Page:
I’m not very active on Twitter.
I use it to curate specific news feeds that follow macroeconomic trends, natural resource fundamentals, geopolitics — particularly China — and sector-specific equity analysts I admire.
I also follow a handful of “personalities” related to investing… names you’re likely familiar with.
I usually try to keep my thoughts to myself… But from time to time, those “personalities” step outside of their comfort zone and into my arena — the natural resource and industrial supply chain.
And surprisingly often, they say something spectacularly wrong about things I happen to know a great deal about… That’s when it’s hard to keep my fingers off the keyboard…
The following word salad is meme stonk darling and Ark Invest CEO Cathie Wood’s inflation projection…
I couldn’t help but respond because her inflation projection couldn’t be more wrong.
First off, you can’t use a single metric to draw broad conclusions about inflation.
Secondly, what the heck does she think cars are made of, unicorns and fairy dust?
My Rant on Cathie Wood’s Inflation Projection
Sure, used auto prices will turn around. That’s obvious.
But those only account for 3.5% of the Consumer Price Index (CPI) calculation.
Meanwhile, about 50% of the manufacturing costs of new cars — 3.7% of CPI — are raw materials. Of those raw materials, steel accounts for about 50%.
We talked a lot about raw materials this week, but as a refresher in case you haven’t actually seen a chart of steel prices over the past few months, I’ll post it below… total hockey stick territory.
A 300% increase in steel alone implies a 50% rise in automaking costs.
And it’s not like steel is the only commodity the industry consumes. Cars are essentially computers now, so they require a hefty amount of cabling…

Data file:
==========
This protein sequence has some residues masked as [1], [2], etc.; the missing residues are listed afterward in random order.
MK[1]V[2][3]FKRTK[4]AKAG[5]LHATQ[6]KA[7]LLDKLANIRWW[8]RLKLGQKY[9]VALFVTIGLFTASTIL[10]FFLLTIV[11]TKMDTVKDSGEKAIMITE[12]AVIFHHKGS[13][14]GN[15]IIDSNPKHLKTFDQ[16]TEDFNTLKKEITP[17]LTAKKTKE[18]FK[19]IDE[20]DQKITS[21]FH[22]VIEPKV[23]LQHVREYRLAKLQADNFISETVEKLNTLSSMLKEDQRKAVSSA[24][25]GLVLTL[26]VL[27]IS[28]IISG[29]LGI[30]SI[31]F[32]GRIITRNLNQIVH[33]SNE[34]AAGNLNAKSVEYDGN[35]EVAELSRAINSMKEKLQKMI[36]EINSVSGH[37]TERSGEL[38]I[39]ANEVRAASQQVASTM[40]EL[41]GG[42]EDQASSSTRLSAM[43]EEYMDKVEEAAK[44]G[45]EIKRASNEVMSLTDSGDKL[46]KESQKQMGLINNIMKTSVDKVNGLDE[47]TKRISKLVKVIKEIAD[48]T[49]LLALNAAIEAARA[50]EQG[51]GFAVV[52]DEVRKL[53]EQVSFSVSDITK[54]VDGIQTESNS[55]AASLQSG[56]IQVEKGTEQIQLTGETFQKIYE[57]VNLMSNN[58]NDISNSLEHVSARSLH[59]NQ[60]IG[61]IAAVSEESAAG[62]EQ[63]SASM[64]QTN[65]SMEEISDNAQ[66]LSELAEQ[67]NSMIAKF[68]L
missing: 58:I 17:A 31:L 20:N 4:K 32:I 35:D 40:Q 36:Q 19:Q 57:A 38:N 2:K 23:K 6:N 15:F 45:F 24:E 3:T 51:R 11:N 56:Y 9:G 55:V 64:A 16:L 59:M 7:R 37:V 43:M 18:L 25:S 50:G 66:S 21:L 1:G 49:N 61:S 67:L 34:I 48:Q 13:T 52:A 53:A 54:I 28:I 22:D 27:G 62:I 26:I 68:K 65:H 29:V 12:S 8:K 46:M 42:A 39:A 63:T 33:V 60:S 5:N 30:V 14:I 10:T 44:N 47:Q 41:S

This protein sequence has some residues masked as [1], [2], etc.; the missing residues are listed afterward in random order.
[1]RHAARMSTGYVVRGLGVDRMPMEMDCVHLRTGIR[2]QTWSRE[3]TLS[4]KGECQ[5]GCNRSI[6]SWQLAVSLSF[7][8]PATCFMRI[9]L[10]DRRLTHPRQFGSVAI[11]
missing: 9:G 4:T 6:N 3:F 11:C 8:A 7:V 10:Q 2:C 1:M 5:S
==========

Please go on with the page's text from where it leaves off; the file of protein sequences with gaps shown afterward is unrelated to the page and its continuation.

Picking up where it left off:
Copper? It’s up 113%.
And every manufacturer is trying to improve gas mileage by using lighter materials… such as aluminum — which is up 82%.
Feeling good about your inflation projection yet, Cathie?
Engines and other custom components require more durable materials that can stand the test of time, such as cast iron… up 124%.
Then there’s the high-density polyethylene (HDPE) that makes up most of the dashboard and other molded parts. Basically, it’s plastic, which is up 195%.
Did I mention cars were pretty much just big computers? So they need chips, and semiconductors are up 159%.
And most people prefer to have cars with seats. Leather costs are up 224%.
And, finally, the cherry on top: We’re slowly adding labor cost inflation to top it all off.
In materials alone, those price increases add another 35% or more to automaking costs relative to last year, and that’s in addition to the 50% increase brought on by steel.
If labor follows suit — there are several United Steelworkers Union contracts being negotiated this year — then 2021 auto-making costs could double relative to 2020 by the end of the year.
That means for Cathie Wood’s inflation projection of being “transitory” to actually come true, used cars will have to decline by roughly 110% to offset the rise in new supply costs.
And I don’t know about you, but I don’t think used car salesmen are going to be giving handouts anytime soon.
Sorry, Cathie… You’re dead wrong on this one.
All the best,